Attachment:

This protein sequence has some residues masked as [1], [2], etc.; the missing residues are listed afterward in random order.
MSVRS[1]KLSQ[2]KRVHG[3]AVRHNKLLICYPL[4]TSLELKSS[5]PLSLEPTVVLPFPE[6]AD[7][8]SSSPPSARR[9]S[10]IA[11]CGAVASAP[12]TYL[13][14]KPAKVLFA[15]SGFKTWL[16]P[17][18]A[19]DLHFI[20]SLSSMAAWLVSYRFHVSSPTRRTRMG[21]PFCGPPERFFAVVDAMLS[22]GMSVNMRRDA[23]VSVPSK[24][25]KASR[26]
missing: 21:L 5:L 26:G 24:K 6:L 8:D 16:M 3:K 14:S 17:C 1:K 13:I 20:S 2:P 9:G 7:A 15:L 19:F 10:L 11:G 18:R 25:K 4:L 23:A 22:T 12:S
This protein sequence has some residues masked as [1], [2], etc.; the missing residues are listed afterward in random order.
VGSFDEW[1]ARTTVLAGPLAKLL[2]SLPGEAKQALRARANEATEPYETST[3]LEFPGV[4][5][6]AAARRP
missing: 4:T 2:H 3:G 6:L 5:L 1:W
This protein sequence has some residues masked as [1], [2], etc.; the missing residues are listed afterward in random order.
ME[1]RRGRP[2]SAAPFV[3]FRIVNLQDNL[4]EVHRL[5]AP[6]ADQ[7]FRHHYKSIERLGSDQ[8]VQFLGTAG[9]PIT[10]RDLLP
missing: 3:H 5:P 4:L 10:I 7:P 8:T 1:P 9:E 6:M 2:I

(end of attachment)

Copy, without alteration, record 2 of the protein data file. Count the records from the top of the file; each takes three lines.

This protein sequence has some residues masked as [1], [2], etc.; the missing residues are listed afterward in random order.
VGSFDEW[1]ARTTVLAGPLAKLL[2]SLPGEAKQALRARANEATEPYETST[3]LEFPGV[4][5][6]AAARRP
missing: 4:T 2:H 3:G 6:L 5:L 1:W